Centre State Exports - Wheat, Feed Barley, Malt Barley, Canola, Field Peas, Faba Beans, Lentils, Chickpeas, Lupins and Vetch Centre State Exports - Wheat, Feed Barley, Malt Barley, Canola, Field Peas, Faba Beans, Lentils, Chickpeas, Lupins and Vetch Centre State Exportse - Wheat, Feed Barley, Malt Barley, Canola, Field Peas, Faba Beans, Lentils, Chickpeas, Lupins and Vetch

Barley

Centre State’s long history of providing competitive and innovative service to pulse and canola growers – and its carefully nurtured relationships with the most strategic and reputable international traders – allowed its highly personal and reliable services to be successfully extended to barley producers on the heels of deregulation.

South Australian feed barley is generally sold into bulk vessel export markets. With the main destinations of the Middle East (notably Saudi Arabia, which enjoys government subsidy of barley imports) and Japan has us buying from most South Australian grain export terminals, including Port Lincoln, Wallaroo, Port Giles and Port Adelaide.

Centre State generally buys all grades of feed barley, including F1, F2 and F3 and seasonal minor grades, with the principal quality measure for most markets being test weight rather than screenings or protein content.

Malting barley also forms part of our market and enquiries from existing and potential producers are most welcome.

Purchases are made on forward or cash contracts in accordance with our terms and conditions ,and keeping paperwork concise and understandable is one of the ways that makes Centre State easy to deal with.

Testimonial from a long-term satisfied grower

Craig Kelsh, Calca

Barley is a big part of our crop each year and given our location on the Eyre Peninsula we understand that all our barley goes for export. That’s why we like to deal with Centre State because they have the right contacts and resources to help us to market our crop.

Barley

In 2007, barley ranked fourth amongst grains in terms of quantity produced (136 million tons) and area under cultivation (566,000 sq km). Wild barley ranges from North Africa and Crete to Tibet. It was the first domesticated grain in the Near East, being grown on the Korean peninsula from as early as 1500BC. It was a staple in both ancient Egypt and Greece, although wheat bread eventually became the preference of the rich, leaving barley and rye bread for the poor. Barley beer may well have been the first drink produced by Neolithic peoples, while a fermented, malted and alcoholic porridge was used for early Grecian rituals.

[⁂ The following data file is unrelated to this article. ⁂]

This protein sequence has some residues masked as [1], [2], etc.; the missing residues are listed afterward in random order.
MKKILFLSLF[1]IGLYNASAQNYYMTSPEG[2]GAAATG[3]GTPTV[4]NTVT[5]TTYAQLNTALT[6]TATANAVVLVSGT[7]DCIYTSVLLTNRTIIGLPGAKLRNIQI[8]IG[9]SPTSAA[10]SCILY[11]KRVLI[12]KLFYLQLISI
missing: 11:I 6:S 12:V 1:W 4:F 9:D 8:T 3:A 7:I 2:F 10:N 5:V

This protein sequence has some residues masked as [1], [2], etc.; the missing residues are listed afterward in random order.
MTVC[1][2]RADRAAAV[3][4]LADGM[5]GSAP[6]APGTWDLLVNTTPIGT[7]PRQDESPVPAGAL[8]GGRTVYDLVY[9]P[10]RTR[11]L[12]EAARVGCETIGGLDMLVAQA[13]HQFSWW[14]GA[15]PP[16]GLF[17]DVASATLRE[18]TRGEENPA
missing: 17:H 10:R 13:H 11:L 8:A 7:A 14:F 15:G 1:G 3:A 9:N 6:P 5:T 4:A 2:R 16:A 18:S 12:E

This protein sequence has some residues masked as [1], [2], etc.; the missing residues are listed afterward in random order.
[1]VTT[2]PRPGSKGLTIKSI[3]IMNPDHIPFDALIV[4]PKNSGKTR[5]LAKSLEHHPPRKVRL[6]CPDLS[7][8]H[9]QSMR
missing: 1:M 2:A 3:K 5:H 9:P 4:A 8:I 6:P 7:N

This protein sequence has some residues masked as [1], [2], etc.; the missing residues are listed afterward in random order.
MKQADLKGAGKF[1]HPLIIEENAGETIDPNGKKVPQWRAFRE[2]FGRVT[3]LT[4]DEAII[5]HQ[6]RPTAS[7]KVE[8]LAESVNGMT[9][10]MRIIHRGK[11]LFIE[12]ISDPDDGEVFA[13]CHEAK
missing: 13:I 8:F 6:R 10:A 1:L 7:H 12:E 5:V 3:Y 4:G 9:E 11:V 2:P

Barley in Australia

Barley is Australia’s second largest grain crop, used principally for animal feed but also for human consumption and to make malt used in beer brewing.

Johnno’s Bacon, Leek and Barley Soup

This recipe from radio presenter John Kenneally was a winter hit with listeners. 1 tbsp oil; 5 rashers bacon chopped; 3 leeks, sliced; 1 clove garlic, chopped; 2 carrots, sliced; 2 sticks celery, sliced; 1 tsp fresh thyme; 1 bay leaf; 1.5 litres chicken stock; ½ cup pearl barley; 2 tbsp chopped fresh parsley.

Heat oil in large pot over medium heat. Add chopped bacon and cook 3 to 4 mins. Add all vegetables, thyme, garlic and bay leaf, cook for 7 to 10 mins or until leeks have softened. Add stock, 500ml water and pearl barley. Bring to boil then reduce to simmer for about 60 mins or until the barley is soft. Season with salt and pepper, serve with chopped parsley.